The second came at the Italian GP, with the third and final one of the season taking place his weekend at the Brazilian Grand Prix. The Sprint this weekend is set to take place at 7:30pm on Saturday night GMT.
F1 Brazilian Grand Prix sprint qualifying
This Saturday’s sprint race will be held on the same Interlagos layout as the full Grand Prix. It will be staged across 24 laps which equates to 103.4km (64.2 miles). The race will last around 30-45 minutes, as long as there are no safety car or red flag delays.
Will there be sprint race qualifying in 2022?
The signs are that Formula 1 will be getting more sprint races next season following the 2021 trials at the British, Italian and Brazilian Grands Prix. While unconfirmed at the moment, there could be as many as seven Sprint weekends next year.
“I’m very pleased with F1’s first Sprint weekend,” Stefano Domenicali said. “Our belief was that it would add more engagement for fans across three days – and it definitely did. I don’t see how it did anything other than enhance the race weekend.
“We’ll go away and reflect on the format in the next week or two. I’m sure there will be things we can pick up with teams and then digest the feedback. It’s a great first step in this experiment, with two more Sprints to come. I want to emphasise that we won’t make a judgment on whether it will be part of our championship in the future until we have done all three Sprints on three different tracks.”
There has also been mention of further possible format tweaks if sprint races deliver on a regular basis.
With Saturday sprint races possibly having an adverse effect on Sunday, the idea has been mooted as to whether let Friday qualifying decide the grid for both the sprint race and main grand prix, and award more championship points down the field for the Saturday event.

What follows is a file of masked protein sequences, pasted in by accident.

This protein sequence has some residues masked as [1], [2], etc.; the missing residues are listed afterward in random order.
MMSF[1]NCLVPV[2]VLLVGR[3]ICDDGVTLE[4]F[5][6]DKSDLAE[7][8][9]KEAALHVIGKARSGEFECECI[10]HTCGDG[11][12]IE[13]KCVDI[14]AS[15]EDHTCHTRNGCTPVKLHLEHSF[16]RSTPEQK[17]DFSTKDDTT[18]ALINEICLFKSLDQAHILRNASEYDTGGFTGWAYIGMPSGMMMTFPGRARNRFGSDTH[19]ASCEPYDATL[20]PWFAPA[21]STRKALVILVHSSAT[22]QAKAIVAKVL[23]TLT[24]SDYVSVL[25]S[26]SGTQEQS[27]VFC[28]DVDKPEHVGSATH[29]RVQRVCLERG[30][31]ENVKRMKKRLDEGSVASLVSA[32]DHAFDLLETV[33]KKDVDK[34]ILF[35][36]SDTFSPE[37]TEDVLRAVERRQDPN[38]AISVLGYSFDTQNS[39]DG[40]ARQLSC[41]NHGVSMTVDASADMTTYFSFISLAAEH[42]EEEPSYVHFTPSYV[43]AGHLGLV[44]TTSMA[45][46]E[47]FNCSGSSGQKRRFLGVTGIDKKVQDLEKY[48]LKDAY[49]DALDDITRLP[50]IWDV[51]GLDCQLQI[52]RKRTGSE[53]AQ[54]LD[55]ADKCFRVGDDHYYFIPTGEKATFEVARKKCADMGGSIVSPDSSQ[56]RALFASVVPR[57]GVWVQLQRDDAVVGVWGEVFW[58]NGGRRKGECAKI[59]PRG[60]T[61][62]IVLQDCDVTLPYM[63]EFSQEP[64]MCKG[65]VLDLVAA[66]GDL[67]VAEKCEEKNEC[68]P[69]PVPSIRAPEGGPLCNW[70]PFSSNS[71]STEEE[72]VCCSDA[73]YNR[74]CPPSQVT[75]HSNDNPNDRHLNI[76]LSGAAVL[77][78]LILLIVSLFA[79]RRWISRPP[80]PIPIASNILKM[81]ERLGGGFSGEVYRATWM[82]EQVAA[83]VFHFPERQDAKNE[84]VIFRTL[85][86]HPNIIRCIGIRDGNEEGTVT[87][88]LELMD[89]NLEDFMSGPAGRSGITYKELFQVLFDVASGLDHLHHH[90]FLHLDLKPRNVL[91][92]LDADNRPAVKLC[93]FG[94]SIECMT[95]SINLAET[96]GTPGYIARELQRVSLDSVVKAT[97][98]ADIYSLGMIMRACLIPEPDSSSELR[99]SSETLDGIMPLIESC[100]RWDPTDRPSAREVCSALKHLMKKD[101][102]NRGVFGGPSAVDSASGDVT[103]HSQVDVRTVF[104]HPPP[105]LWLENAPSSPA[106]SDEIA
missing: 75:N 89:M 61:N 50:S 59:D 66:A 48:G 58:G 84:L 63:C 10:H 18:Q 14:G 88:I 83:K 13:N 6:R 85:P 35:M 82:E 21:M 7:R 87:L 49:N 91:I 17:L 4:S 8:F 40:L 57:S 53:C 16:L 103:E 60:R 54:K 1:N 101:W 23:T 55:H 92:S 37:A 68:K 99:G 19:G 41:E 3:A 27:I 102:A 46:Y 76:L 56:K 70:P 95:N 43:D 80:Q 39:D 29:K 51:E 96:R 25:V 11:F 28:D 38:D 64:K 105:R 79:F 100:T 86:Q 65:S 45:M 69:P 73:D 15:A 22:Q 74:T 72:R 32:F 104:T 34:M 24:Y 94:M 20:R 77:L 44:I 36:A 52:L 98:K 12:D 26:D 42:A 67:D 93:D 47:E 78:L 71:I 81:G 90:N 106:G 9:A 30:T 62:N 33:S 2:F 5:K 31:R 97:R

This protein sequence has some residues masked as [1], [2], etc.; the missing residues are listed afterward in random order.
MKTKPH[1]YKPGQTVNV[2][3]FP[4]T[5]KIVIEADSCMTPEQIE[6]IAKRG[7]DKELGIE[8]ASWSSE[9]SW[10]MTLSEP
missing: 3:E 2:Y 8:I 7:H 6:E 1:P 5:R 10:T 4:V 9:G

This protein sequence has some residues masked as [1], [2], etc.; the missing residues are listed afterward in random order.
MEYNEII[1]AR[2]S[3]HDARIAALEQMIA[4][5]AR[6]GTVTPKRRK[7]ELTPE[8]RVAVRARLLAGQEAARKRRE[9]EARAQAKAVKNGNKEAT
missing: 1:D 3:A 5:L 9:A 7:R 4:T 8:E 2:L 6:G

“I think that will be probably the key issue, whether we make another step and make it standalone,” Ross Brawn said to Motorsport.com.
“I think that we’ll have to look at the number of points awarded, and how do we determine the starting grid. So should it just be what was done on Friday?
“As you know, [Sergio] Perez dropped out at Silverstone [in the sprint] and then obviously his Sunday race was heavily compromised. So should we determine the starting order on Friday for both Saturday and Sunday?
“There’s a number of things we can do, and number of ways we could do it.”
How did the 2021 Sprint races go?
As mentioned above, the sprint race format was generally well received overall, largely due to the hoped-for action occurring to some degree, and also making both weekends more interesting as a whole, with normal qualifying happening on Friday night.
Leaders Lewis Hamilton and Max Verstappen diced on lap one at the British event, and there were skirmishes down the field which provided entertainment, not least of all Fernando Alonso, who leapt from 11th to 5th in his Alpine then held off both faster McLarens.
“Yeah, I like the format,” said the Spaniard driver. “I think we have action three days, Friday, Saturday and Sunday. So it’s good for the people. Last year when I was watching races at home on Friday meant nothing, because the long runs, they are very important for the teams, the drivers, but not for the people at home, that they were very long free practice, to understand from the outside. I hope we can keep this format.
“I think it’s entertaining for the crowds on the track,” added Mercedes team boss Toto Wolff. “A start is always interesting and good content. And obviously, Alonso was fun to watch. So I think overall, it is a good add-on.”
“I don’t see it at every race. I think there’s too much randomness, but I think if the next few ones go like this one, I think it has a place in the calendar in a limited form.”
The Italian version was a little less enthralling, with the action at the start limited to those near the front squabbling for places. Verstappen showed Hamilton the escape road at the second chicane at Monza, leading to the Mercedes driver losing a place to Lando Norris and getting stuck there for the remainder of the afternoon.
Valtteri Bottas secured pole but couldn’t make it count the next day for victory.
F1 Sprint Race qualifying calendar
|British Grand Prix (Round 10)||July 17||17|
|Italian Grand Prix (Round 14)||September 11||18|
|Brazilian Grand Prix (Round 19)||November 13||24|